Northern Beaches Reiki & Meditation Studio

History of Reiki
The Mikao Usui memorial stone - carved on granite block in 1927 by his students. This can be viewed in Tokyo today and is often visited by Reiki practitioners from around the world. The text is in old Japanese (pre-1945) An English translation by Japanese monk, Hyakuten Inamoto, (translation can be found at bottom of this page)
Japanese teachers such as Hiroshi Doi (member of the Usui Reiki Ryoho Gakkai – traditional Japanese Reiki society).
Hyakuten Inamoto (Japanese monk and Reiki teacher).
Japanese books by and about students of Mikao Usui.

1865
In 1865 Mikao Usui (1865-1926) was born to a samurai family descended from the Chiba clan.

1) The Life Of Usui Mikao
To clearly illustrate the history of
in italics and with direct quotes from his memorial stone are in inverted commas. Any extra
background information is written in plain text. Personal information for this biography is drawn
from the memorial stone, Doi Hiroshi, Suzuki san and personal discussions with Japanese Reiki
masters.
Usui Mikao was born on the 15th August, 1865 in the village of Taniai-mura (now called Miyama-cho) in
the Yamagata district of Gifu prefecture Kyoto in Japan.
Kyoto was the capital of Japan at this time. Japan was also opening up the country once again after a self
imposed exile which had left it culturally prosperous though far behind the western world technologically
and militarily.
Today, if you travel to Miyamo-cho you will find Usui Mikao’s name carved on a big Torii (shrine gate) at
the Amataka Shrine close to where his home once stood. The stone Torii was donated by three brothers of
Usui Mikao in April, 1923.
Usui Mikao is said to have come from a samurai family who were ‘hatamoto’ – a high level within the
ranks of samurai.
Shoden Manual
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you may copy this information for your own students.
If you copy or edit this text in anyway please keep this copyright notice intact.
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The hatamoto were the shogun’s personal guard. During the Tokugawa Shogunate (1600-1867), the
hatamoto were direct vassals of the shogun, and their annual revenue was fixed at a minimum of 10,000
bushels of rice.
Due to the major changes which were happening in Japan from the 1860s onwards the samurai class were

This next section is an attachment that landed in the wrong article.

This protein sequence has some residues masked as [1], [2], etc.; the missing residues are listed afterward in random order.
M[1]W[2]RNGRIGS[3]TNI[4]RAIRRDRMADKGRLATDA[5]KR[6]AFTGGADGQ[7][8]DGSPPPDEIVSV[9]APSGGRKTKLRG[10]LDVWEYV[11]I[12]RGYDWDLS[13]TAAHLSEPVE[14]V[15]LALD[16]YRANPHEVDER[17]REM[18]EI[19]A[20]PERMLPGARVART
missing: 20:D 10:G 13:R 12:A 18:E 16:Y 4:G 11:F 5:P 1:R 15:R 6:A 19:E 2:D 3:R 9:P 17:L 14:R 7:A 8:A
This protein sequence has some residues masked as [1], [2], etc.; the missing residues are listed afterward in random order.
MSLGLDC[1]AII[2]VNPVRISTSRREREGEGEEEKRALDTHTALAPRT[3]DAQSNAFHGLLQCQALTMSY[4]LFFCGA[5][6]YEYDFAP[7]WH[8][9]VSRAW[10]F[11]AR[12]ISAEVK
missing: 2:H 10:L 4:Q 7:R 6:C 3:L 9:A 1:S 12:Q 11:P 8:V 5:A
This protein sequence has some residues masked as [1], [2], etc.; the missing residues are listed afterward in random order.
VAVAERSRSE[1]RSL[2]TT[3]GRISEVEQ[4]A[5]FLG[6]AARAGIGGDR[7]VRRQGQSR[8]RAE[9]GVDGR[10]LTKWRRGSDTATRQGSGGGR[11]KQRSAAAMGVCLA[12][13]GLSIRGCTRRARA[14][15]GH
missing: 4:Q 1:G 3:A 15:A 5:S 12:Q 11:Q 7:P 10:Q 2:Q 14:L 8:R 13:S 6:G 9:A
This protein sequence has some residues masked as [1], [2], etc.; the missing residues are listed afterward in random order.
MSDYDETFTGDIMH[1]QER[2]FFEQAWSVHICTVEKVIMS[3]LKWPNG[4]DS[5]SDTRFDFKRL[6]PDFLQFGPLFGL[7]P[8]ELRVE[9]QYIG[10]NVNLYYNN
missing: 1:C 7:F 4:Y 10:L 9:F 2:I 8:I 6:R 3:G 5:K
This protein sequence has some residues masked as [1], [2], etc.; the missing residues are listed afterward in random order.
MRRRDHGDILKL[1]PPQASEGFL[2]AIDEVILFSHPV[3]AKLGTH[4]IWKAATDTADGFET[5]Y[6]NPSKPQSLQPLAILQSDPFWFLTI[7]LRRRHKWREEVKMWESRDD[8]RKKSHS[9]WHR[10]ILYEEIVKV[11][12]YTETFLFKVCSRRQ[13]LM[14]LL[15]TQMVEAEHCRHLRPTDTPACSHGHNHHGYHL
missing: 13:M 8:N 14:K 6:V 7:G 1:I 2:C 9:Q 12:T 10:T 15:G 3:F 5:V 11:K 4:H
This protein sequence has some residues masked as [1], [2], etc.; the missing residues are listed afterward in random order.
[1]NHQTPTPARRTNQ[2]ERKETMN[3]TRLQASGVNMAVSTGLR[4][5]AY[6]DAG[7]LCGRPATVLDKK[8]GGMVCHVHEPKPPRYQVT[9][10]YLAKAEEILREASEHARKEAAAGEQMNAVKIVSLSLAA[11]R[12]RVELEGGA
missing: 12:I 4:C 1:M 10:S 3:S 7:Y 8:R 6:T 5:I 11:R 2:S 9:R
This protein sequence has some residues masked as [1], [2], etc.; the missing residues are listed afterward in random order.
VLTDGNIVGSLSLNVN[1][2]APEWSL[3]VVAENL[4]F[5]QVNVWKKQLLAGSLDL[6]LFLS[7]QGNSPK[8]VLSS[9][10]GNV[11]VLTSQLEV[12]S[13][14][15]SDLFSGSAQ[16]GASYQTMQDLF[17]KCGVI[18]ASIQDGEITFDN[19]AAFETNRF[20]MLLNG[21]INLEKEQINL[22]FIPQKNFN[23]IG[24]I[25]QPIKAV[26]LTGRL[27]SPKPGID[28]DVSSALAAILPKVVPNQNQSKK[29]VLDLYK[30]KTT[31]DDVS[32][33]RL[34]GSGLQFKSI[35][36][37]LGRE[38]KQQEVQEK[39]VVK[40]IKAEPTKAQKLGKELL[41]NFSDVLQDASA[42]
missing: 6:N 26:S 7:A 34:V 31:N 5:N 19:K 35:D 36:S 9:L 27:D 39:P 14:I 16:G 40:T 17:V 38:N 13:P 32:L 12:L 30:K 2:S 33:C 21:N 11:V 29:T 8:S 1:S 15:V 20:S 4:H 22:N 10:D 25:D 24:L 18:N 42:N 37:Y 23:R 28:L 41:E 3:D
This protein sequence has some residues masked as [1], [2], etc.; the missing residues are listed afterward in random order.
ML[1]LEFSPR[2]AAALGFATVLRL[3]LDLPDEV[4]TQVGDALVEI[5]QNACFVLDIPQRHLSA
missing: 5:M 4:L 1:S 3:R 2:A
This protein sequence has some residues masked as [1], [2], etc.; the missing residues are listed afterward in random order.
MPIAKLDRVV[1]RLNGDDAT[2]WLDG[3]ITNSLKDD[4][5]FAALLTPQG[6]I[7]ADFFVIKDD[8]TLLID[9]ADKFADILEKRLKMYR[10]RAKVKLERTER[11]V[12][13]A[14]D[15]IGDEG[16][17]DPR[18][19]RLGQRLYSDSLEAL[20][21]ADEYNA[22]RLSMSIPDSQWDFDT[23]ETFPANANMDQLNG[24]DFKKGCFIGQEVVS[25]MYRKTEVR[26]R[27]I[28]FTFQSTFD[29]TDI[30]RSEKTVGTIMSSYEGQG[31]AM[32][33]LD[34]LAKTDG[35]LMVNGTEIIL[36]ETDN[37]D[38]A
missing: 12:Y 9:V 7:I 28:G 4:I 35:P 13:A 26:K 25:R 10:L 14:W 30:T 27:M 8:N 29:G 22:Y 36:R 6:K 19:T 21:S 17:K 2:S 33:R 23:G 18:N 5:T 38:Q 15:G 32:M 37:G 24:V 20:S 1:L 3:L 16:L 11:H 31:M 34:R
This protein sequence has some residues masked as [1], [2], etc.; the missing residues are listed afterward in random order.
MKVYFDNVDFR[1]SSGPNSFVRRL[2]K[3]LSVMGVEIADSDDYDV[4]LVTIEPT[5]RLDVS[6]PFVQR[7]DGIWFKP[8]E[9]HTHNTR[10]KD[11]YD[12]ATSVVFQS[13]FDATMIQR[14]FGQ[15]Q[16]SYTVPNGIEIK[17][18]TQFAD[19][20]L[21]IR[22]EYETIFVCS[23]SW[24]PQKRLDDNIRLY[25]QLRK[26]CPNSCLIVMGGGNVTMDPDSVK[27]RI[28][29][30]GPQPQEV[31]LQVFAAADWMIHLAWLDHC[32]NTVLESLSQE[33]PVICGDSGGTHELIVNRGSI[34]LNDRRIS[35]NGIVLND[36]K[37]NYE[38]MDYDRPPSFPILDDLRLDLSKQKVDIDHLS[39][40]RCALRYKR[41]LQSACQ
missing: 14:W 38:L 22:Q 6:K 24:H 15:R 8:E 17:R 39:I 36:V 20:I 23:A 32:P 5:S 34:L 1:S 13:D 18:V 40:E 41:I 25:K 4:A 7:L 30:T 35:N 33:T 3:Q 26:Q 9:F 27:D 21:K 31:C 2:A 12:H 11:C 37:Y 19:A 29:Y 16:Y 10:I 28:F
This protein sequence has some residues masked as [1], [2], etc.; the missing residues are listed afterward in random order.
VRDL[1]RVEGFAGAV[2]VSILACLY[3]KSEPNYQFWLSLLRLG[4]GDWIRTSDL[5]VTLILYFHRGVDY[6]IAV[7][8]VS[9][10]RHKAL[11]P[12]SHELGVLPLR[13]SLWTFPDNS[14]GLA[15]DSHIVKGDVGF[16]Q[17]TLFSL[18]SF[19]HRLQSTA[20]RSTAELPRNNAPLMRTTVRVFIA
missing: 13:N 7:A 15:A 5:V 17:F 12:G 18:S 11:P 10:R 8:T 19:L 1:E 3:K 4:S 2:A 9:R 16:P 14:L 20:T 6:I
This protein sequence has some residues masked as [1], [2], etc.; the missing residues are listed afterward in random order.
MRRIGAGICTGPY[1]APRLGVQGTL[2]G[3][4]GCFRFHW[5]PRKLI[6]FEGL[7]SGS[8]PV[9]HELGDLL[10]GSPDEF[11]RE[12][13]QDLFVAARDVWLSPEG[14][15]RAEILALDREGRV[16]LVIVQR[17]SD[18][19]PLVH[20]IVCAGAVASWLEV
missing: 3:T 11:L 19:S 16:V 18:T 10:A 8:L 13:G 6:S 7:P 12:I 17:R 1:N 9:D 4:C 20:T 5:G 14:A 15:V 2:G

no longer required and were offered positions as public servants.
Tsunetane Chiba, a famous samurai from the 8th century, was Usui Mikao’s ancestor.
The Chiba clan was one of the most famous and influential samurai families in all of Japan according to
Chiba family recorded documents.
The Usui family crest was Moon and Stars; these were the symbols of 'Myoken Bodhisattva'. They were
also the icons for samurai as well as the family crest of the Chiba's.
The Chiba mark, or family crest, is a circle with a dot at the top. The circle represents the universe, and the
dot, which is the Japanese way to make a star, represents the North Star. The North Star never moves and
the universe must move around it.
Usui Mikao was born a Buddhist and as a child studied in a Tendai Monastery. In the West it was
believed that he was born a Christian. This was added by Hawayo Takata probably as a means to make
Reiki more acceptable to Americans during the period of WWII as there was much anti-Japanese
sentiment. Christianity was outlawed by Japan at the time Usui Mikao was born.
From 1600 –1867 Japan was shut under a policy called sakoku or ‘national seclusion’. Westerners were
forbidden to enter Japan and trade. Only the Dutch were excluded as they did not support Christian
missionaries and even helped suppress a Christian revolt. Through the small port of Dejima in Nagasaki
Dutch traders became Japan’s only link to the West for more than two centuries. This privilege was only
extended to contact with Japanese merchants and prostitutes. Any Japanese who dared to venture abroad
during this period were executed on their return to prevent any form of 'contamination'.
At the age of 12, Usui Mikao began with the practise of a martial arts called Aiki Jutsu. He eventually
became an instructor in 'Yagyu Ryu' and gained 'Menkyo Kaiden' (the highest licence of proficiency in
weaponry and grappling). He is also said to have reached high levels in other ancient Japanese methods.
‘He was renowned for his expertise and highly respected by other well known martial artists of his time’.
Usui Mikao had one sister and two brothers, one of whom studied medicine. Usui Mikao was called